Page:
US 5281212 A
A laser catheter for irradiation of human myocardial tissue containing a fixed feedback mechanism for monitoring the damage created by laser irradiation, and which is usable with standard catheters designed for angiography and angioplasty. Means for sensing distal temperature are provided in the form of a plurality of thermocouples, along with the ability to cool the fiber optic and distal tip with a flushing solution. Flushing of the area adjacent to the tip is provided for by a fluid which travels the length of the laser catheter. A dissolvable tip covering at the distal end facilitates passage of a very sharp point through a guiding catheter or vasculature.
1. A body tissue irradiation catheter comprising:
a. a catheter body having a distal end and a proximal end;
b. an optical fiber in said catheter body for delivering laser energy to said tissue;
c. a tip having a proximal end and a distal end, said tip proximal end being coupled to said distal end of said catheter body, said tip comprising a central lumen of a diameter larger than the diameter of said optical fiber;
d. penetrating means coupled to the distal end of said tip for penetrating the tissue to stabilize the catheter; and
e. temperature sensing means for sensing the temperature of said body tissue during irradiation, said temperature sensing means being positioned on said penetrating means so that the sensed temperature is used to control the amount and duration of laser energy applied to the tissue.
2. The catheter of claim 1 wherein said temperature sensing means comprises a plurality of thermocouples positioned at different points inside said penetrating means for sensing the temperature at different depths in said tissue.
3. The catheter of claim 10 wherein said penetrating means has a distal end and a proximal end, said distal end of said penetrating means comprising a surface sufficiently sharp so as to penetrate said tissue.
4. The catheter of claim 1, wherein said tip is metallic.
5. The catheter of claim 1, wherein said temperature sensing means is positioned on said penetrating means so that the temperature of the tissue may be measured at different penetration depths.
6. The catheter of claim 5, wherein said penetrating means is an electrode.
7. The catheter of claim 6, wherein said penetrating means is used as an electrophysiological sensing means for monitoring tissue electrical potential characteristics in a unipolar mode.
8. The catheter of claim 7, in which the tip and the penetrating means comprise electrodes for sensing tissue electrical potential characteristics in a bipolar mode.
9. The catheter of claim 1, further comprising flushing means within said catheter for removal of biological debris.
10. The catheter of claim 1, wherein said optical fiber is supported in said central lumen by a plurality of struts extending into said central lumen and engaging said optical fiber.
11. The catheter of claim 1, further comprising a biologically compatible, dissolvable material covering said penetrating means.
12. Apparatus for irradiating internal bodily tissue, comprising:
a. a catheter body having a proximal end and a distal end;
b. an optical fiber in said catheter body, said optical fiber having a proximal end and a distal end;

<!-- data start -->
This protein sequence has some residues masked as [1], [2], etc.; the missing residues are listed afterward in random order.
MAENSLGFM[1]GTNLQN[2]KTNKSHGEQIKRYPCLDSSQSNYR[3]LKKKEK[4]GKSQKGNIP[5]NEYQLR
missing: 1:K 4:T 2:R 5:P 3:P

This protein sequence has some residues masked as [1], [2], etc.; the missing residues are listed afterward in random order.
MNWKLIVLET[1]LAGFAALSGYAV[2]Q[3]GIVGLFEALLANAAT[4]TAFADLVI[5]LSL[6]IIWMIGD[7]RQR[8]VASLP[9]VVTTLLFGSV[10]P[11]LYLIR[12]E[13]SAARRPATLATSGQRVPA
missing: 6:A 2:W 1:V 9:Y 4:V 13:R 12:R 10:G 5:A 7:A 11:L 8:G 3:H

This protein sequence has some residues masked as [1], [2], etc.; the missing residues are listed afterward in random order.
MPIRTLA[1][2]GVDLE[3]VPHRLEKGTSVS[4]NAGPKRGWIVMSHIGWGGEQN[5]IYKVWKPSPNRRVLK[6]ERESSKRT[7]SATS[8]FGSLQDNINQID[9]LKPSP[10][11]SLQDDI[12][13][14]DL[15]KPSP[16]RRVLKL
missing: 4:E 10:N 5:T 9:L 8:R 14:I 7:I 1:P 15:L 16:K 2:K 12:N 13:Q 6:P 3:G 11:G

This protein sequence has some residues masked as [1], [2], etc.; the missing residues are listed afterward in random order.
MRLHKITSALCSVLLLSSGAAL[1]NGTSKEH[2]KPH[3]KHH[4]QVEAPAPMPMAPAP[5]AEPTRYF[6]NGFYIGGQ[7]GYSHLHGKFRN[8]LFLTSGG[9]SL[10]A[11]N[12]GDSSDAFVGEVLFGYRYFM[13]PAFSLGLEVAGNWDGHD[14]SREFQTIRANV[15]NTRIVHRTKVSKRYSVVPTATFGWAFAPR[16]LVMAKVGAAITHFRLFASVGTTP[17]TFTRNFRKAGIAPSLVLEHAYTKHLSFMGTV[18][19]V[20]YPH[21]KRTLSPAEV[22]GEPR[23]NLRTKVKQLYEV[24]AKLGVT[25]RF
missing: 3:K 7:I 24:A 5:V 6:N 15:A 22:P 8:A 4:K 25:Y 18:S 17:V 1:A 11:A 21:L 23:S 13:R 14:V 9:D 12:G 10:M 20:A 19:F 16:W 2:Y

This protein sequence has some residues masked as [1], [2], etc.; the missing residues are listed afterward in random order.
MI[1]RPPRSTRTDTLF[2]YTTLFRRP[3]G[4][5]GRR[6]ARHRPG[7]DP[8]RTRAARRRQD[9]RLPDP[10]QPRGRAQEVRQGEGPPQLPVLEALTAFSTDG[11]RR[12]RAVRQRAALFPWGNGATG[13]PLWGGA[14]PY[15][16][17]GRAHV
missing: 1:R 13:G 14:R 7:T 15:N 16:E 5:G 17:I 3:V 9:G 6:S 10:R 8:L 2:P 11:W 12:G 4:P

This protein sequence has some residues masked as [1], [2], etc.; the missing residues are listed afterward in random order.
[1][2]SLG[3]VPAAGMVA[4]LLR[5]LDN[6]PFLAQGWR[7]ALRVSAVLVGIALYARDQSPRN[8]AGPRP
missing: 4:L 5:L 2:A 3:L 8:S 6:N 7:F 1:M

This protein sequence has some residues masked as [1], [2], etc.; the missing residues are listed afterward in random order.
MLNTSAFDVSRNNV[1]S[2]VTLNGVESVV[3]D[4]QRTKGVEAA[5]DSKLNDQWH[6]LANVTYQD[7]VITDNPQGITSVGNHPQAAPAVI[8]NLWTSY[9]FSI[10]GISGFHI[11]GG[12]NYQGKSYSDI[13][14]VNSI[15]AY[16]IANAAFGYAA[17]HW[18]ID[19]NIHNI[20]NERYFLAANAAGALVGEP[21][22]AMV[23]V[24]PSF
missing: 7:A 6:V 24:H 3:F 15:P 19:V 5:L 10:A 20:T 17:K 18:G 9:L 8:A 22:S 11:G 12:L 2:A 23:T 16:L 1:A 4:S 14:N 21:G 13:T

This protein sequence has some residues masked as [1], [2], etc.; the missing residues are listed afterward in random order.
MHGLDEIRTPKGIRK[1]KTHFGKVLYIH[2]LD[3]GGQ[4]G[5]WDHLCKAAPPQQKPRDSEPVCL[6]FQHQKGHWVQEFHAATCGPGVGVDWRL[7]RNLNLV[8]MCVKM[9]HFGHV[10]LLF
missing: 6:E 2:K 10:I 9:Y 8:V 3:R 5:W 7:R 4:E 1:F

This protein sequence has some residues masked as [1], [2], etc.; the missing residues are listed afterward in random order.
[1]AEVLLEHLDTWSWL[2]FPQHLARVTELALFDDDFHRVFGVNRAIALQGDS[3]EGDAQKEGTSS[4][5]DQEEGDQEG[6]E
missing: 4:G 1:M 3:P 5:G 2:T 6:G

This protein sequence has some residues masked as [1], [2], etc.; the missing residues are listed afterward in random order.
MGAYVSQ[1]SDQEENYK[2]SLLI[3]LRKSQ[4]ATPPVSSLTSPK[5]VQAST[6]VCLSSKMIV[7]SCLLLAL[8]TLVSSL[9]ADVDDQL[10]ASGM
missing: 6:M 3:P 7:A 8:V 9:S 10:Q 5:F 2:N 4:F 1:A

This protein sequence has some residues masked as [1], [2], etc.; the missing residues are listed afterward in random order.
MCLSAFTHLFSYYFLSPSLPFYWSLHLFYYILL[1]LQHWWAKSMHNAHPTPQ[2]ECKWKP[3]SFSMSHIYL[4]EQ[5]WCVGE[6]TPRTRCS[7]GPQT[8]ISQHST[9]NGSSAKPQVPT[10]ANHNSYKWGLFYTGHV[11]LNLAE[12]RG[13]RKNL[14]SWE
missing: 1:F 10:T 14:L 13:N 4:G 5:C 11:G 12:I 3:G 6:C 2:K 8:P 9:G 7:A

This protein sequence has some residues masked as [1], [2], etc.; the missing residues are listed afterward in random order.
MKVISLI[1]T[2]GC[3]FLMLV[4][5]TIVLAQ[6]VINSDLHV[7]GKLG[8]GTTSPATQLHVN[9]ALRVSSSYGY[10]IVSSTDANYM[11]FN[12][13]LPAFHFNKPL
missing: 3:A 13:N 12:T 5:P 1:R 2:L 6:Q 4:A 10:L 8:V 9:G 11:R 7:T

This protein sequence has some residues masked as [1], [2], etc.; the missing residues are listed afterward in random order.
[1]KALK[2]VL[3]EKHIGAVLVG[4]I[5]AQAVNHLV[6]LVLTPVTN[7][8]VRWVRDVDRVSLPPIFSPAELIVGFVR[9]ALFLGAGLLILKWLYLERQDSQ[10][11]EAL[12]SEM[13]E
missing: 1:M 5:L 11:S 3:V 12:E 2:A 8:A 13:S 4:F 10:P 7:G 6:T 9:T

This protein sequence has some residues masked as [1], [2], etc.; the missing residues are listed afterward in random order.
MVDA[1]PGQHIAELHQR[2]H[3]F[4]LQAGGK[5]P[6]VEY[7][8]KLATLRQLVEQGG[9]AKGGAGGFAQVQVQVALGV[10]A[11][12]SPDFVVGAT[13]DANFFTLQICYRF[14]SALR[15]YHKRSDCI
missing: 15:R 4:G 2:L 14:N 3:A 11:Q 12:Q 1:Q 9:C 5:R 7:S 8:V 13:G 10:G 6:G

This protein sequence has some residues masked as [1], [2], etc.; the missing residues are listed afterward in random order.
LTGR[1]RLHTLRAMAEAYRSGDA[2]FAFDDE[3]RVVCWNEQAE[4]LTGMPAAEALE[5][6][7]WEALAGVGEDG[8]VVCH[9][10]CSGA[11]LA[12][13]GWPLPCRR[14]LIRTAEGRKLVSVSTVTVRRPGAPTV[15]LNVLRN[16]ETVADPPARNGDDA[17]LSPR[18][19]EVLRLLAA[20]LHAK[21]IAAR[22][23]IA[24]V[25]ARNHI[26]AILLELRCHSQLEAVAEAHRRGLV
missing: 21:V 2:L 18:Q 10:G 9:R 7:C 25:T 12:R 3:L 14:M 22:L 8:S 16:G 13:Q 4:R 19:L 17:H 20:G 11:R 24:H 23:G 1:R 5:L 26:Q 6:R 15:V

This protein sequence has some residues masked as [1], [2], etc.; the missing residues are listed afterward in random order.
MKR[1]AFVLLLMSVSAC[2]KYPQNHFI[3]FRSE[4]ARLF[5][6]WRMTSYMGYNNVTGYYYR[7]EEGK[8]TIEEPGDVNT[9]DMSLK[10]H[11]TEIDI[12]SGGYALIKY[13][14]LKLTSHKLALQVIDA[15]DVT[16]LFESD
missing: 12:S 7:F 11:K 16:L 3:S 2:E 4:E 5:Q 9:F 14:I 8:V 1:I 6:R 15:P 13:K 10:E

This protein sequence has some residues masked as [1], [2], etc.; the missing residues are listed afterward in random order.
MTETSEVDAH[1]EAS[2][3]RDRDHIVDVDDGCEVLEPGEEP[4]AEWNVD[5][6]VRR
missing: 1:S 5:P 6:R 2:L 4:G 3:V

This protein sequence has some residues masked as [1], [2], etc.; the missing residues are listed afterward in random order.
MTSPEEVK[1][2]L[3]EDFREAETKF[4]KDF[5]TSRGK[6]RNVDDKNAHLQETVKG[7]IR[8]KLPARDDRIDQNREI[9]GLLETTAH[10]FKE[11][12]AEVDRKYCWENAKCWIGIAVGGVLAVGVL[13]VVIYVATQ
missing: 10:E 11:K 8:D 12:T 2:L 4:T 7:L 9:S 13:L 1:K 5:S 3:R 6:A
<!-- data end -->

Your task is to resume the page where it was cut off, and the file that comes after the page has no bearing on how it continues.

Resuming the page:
c. laser energy generation means in communication with said proximal end of said optical fiber for generating laser energy;
d. a tip secured to said distal end of said catheter body, said tip housing said distal end of said optical fiber, said tip including a hypodermic tube extending axially therefrom; and,
e. a coating on said tip so as to cover said hypodermic tube and said distal end of said optical fiber, said coating being dissolvable in bodily fluid.
13. The apparatus of claim 12, wherein said tip comprises a lumen having a plurality of support struts thereabout for supporting said distal end of said optical fiber housed therein.
14. The apparatus of claim 12, further comprising electrophysiological sensing means in communication with said tip.
15. The apparatus of claim 14, wherein said hypodermic tube is insulated from said tip.
16. The apparatus of claim 12, wherein said hypodermic tube includes temperature sensing means for sensing the temperature of said bodily tissue.
17. The apparatus of claim 16, wherein said temperature sensing means comprises a plurality of thermocouples attached to said hypodermic tube at different points along the axial length thereof.
18. The apparatus of claim 17, further comprising flushing means for removal of biological products from the field of view of the laser energy generation means.
19. The method of directing a catheter percutaneously into the vascular system of a warm-blooded animal, comprising:
a. providing a catheter body having a proximal end, a distal end and a lumen therein, said catheter body housing a fiber optic cable in said lumen, said cable having a proximal end and a distal end, said proximal end being in communication with laser energy generation means, and a metallic tip secured to said distal end of said catheter body, said metallic tip housing said distal end of said cable, said metallic tip including a hypodermic tube extending axially therefrom;
b. forming a coating on said metallic tip so as to cover said hypodermic tube and said distal end of said cable, said coating being dissolvable in the bodily fluid of said warm-blooded animal;